Week in Review: NHD Takeover

Happy December! The library has been in full National History Day research mode this week with both seventh and eighth-grade students in to work on their projects. Students spent the week learning how to navigate databases and look for information on their topics in library books. This year’s NHD theme is Debate & Diplomacy and some of their topics include gentrification, the Bubonic Plague, and disability rights. Thursday and Friday were spent as a “help day” for seventh-grade. Students were able to work on their projects and get assistance from Mrs. Kahn or Ms. Melinson.

Also happening in the library this week was the NAIS Student Diversity Leadership Conference. Usually held in person, this conference went virtual due to COVID. Six high school students were able to attend this important conference virtually. The library’s quiet room turned into a communal conference space. To make the event feel more special, students received SDLC swag bags and lunch.

Week in Review: The One with the Post-Its

The 9th and 10th graders were in this week working on various aspects of their projects. Ninth grade students got a refresher course on how to use NoodleTools, a citation management tool, for their National History Day projects. They also learned how to navigate our databases for relevant information and how to find scholarly sources. The 10th graders spent their library time taking a deep dive into local sources.

The library held its first book club of the school year. Students talked about what they read over the summer. Project Hail Mary by Andy Weir was a popular book between Adam and Saheb, with both of them describing it as more dense than The Martian, but a great plot. We also had a lively discussion on movie adaptations of books and which are better (the books are better).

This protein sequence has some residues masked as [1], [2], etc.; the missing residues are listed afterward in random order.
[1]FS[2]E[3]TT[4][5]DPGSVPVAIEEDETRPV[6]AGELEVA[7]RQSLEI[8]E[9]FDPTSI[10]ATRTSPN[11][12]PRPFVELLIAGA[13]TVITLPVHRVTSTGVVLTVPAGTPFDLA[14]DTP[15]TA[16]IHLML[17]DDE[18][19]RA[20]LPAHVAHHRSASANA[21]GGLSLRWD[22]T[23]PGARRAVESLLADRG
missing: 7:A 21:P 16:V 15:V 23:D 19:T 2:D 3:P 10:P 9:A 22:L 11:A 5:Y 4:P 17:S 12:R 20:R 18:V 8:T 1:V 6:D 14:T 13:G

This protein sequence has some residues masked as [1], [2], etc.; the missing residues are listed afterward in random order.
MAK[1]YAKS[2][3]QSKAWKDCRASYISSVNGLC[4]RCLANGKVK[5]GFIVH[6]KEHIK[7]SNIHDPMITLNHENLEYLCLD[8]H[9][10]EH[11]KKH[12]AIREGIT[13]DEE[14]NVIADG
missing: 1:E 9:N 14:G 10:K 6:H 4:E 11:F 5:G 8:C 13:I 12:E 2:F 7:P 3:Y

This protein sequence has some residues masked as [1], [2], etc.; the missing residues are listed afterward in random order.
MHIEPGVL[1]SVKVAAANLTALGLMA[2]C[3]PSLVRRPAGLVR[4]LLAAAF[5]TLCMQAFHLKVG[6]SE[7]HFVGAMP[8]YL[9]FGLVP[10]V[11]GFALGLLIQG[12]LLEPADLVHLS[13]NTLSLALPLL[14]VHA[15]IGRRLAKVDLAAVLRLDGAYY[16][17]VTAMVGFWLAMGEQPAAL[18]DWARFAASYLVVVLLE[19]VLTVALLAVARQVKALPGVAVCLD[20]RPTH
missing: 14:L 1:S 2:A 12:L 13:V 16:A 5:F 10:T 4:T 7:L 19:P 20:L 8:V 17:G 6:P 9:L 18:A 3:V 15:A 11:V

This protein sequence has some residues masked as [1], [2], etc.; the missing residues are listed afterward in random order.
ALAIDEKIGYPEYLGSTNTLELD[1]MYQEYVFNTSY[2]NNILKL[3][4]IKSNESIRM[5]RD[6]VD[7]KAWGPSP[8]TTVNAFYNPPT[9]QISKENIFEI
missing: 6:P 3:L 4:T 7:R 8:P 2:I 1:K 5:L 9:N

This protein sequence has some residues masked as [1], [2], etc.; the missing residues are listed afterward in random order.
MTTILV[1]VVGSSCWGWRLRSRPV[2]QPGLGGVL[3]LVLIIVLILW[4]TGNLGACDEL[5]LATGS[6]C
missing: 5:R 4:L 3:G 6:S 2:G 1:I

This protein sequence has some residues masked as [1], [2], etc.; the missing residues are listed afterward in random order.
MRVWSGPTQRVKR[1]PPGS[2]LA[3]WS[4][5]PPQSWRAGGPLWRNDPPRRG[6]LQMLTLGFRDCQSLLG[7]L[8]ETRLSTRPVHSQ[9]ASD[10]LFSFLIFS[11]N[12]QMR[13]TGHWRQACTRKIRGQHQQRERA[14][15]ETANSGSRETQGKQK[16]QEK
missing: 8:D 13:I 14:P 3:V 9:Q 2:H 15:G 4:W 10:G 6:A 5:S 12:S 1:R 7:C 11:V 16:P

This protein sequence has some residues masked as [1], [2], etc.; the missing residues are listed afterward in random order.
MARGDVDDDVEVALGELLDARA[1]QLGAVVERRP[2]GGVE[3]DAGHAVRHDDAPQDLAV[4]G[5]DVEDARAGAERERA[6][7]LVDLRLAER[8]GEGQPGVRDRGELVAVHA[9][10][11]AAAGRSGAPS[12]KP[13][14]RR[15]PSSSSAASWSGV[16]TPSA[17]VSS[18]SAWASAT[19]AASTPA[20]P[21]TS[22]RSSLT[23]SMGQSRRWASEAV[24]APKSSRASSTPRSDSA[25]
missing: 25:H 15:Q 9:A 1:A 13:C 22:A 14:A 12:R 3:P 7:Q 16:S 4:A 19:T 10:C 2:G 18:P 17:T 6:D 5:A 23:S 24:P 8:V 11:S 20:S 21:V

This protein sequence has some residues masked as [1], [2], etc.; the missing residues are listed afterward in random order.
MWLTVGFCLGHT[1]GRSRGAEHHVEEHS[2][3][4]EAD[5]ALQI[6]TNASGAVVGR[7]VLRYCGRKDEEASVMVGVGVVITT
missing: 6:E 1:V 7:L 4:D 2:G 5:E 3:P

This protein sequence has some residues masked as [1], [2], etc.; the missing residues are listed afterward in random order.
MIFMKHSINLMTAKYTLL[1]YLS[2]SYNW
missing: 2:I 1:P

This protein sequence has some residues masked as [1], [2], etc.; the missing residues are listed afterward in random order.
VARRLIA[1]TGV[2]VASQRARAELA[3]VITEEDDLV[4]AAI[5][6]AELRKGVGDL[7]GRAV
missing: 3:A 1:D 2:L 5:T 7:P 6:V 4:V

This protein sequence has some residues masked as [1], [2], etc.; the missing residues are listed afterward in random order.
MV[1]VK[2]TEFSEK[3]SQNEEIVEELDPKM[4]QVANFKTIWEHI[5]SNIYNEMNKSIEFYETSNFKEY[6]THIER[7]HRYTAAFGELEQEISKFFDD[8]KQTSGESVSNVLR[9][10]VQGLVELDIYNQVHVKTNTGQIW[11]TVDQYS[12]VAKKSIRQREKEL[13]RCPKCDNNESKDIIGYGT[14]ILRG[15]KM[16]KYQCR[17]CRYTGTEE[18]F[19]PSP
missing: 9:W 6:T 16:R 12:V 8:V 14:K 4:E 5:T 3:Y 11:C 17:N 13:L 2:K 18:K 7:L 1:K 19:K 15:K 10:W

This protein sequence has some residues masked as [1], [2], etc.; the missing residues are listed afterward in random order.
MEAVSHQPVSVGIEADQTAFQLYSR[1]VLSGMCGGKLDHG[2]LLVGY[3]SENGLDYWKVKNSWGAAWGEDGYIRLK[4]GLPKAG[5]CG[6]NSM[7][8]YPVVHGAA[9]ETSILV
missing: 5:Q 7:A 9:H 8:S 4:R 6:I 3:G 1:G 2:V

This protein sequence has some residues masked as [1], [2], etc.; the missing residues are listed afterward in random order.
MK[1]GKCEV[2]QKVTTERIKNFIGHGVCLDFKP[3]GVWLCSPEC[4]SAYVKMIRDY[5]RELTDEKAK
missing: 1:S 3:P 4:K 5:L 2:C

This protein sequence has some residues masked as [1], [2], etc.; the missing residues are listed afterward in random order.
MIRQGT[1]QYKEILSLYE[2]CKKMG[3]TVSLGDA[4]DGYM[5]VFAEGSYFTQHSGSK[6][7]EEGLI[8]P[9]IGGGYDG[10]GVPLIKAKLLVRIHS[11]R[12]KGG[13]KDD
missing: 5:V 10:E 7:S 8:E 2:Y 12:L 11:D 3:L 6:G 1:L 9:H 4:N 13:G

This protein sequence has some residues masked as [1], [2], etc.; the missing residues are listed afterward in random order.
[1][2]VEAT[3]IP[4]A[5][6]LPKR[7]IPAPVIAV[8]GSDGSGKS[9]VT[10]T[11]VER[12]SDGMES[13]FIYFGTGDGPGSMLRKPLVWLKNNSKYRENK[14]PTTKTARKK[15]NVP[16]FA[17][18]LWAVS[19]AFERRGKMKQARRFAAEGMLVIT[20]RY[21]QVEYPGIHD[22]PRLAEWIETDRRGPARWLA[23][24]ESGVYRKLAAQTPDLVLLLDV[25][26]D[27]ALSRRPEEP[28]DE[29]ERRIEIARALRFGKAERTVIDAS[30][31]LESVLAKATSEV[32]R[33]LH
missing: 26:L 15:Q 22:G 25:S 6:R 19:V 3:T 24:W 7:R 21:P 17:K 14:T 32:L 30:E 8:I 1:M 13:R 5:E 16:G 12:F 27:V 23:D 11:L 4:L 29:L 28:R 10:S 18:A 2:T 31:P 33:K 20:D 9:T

Friday saw the beginning of Teentober and a writing contest to celebrate teen voices. The library’s helpers wrote out interesting prompts on Post-it notes and put them on the front window for students to draw inspiration from.

Bonus:

Thank you to our two secret admirers for the lovely flowers!

Week in Review: The One with the Research

The library was full of 7th and 10th grade students this week. The 7th graders began by searching the Credo database and brainstorming topic ideas for National History Day. This year’s theme is Debate & Diplomacy in History: Successes, Failures, Consequences and students are sure to come up with fascinating topics. Later in the week, the 7th graders were back to learn how to find and annotate a database article (annotating is a way to take more interactive notes) then they added their sources to NoodleTools (a research management platform that also helps them generate a bibliography). Meanwhile, the 10th graders were in this week to research local sources for their Sophomore Project topics.

Week in Review: The One with the Walk

Happy end of the first full week of the school year!

The 10th graders were treated to a visit from Sacramento Room librarian, James Scott, this week. Scott spoke to students about the Sacramento room and the historical treasures it houses. He also talked about the kinds of resources the public library has available to help facilitate research for their Sophomore Projects and even did a virtual walk-through of newspaper archives on some of the topics shared.

The library also acted as host this week for the 9th and 10 grade initial discussions on the all high school read, Interior Chinatown. Mr. Hinojosa gave an overview of some of the themes and stereotypes found in the book in preparation for break-out groups later this month that will explore these topics more in depth.

Wednesday also saw the beginning of Hispanic/LatinX Heritage Month. Check out our Instagram post featuring some of our new library helpers holding some great Hispanic/LatinX literature. Be sure to follow us @matthewslibraryscds for more great recommendations!

On Thursday the 10th graders took to the back field to walk and discuss their paper topic with a partner. Each pair shared their topic as they walked around the track, sometimes more than twice, and then debriefed in the garden.